Mastering Report Writing
by Duncan Brodie
As you progress up the career ladder, it is likely that producing reports will become a core part of your role. Reports cover a whole range of areas such as:
* Health and safety
So what are the key points that you need to grasp to master report writing?
1. Set clear objectives
Like any task that you undertake you need to have a clear outcome or goal. Report writing is no different. When you are starting out the process of producing a report, ask yourself what do I want for the recipient of the report? It might be:
* To provide an update on the success of a sales promotion
* To measure progress on a financial turnaround programme
* To secure agreement to a revised strategy
* To obtain a decision on whether to lease or buy a piece of equipment
Knowing what you want provides the foundations for a good report.
2. Use a clear structure
The recipients of reports will only have a limited amount of time that they can set aside to review the report. You therefore want to make it easy for them to read it. A simple but effective structure for doing this is to:
* Describe the current situation
* Outline the implications
* Set out possibilities
* Make a recommendation
3. Include an executive summary
A good executive summary will:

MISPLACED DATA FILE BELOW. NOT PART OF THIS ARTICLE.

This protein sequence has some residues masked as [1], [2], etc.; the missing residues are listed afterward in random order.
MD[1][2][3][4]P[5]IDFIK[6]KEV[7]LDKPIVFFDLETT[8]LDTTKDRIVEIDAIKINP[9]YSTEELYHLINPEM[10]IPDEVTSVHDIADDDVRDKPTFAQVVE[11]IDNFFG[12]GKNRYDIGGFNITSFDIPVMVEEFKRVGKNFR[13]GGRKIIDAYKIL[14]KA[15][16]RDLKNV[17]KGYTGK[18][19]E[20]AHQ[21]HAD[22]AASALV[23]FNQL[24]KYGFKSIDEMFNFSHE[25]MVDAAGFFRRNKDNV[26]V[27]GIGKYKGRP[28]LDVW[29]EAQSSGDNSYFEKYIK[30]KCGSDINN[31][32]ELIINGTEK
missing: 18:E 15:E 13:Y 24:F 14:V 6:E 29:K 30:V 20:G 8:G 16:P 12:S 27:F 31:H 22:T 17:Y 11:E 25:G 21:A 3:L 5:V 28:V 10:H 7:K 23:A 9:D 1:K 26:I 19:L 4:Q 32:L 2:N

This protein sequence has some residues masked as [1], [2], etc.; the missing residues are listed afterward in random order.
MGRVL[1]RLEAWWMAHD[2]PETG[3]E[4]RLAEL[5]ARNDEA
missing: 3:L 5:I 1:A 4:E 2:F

* Tell the reader the purpose of the report
* Highlight 2-3 main points
* State what action is required
A useful tip for writing an executive summary is to leave it till last after you have done the detailed report. The reason for this is that it will be much easier to pull out the salient points.
4. Use headings and sub-headings
Headings and sub-headings make it easy for the reader to skim or speed read the report. It also helps you as writer to present ideas succinctly.
5. Keep figures to a minimum
It can be tempting (especially with financial reports) to include lots of figures. Avoid doing this. Include headline figures in the main body of the report and include detail as an appendix.
6. Make use of graphs and charts
Graphs and charts are particularly effective when it comes to presenting information. For example, you might use:
* A line graph to show trends in sales, lengths of stay in a hospital, complaint response times
* Pie charts to show how donations to a charity were spent
In my experience people generally find reports with graphs and charts easy to follow, particularly non-executive directors who may not know about the detailed activities of the business.
At the end of the report always include a few sentences that re-state the main points of the report. Remember, there will be some people who will read the introduction and conclusion and expect to get all of the key information from those sections.
At the end of the day there is no magic formula for report writing. Following some simple tips is a great place to start but remember that one individual's idea of a good report will differ from another. So how do you address this? Ask for feedback and try to incorporate as many suggestions as possible.
Duncan Brodie may be contacted at http://www.goalsandachievements.co.uk
Duncan Brodie of Goals and Achievements Ltd (G&A) works with individuals, teams and organisations to develop their management and leadership capability. Sign up for his free e-course and monthly newsletter at http://www.goalsandachievements.co.uk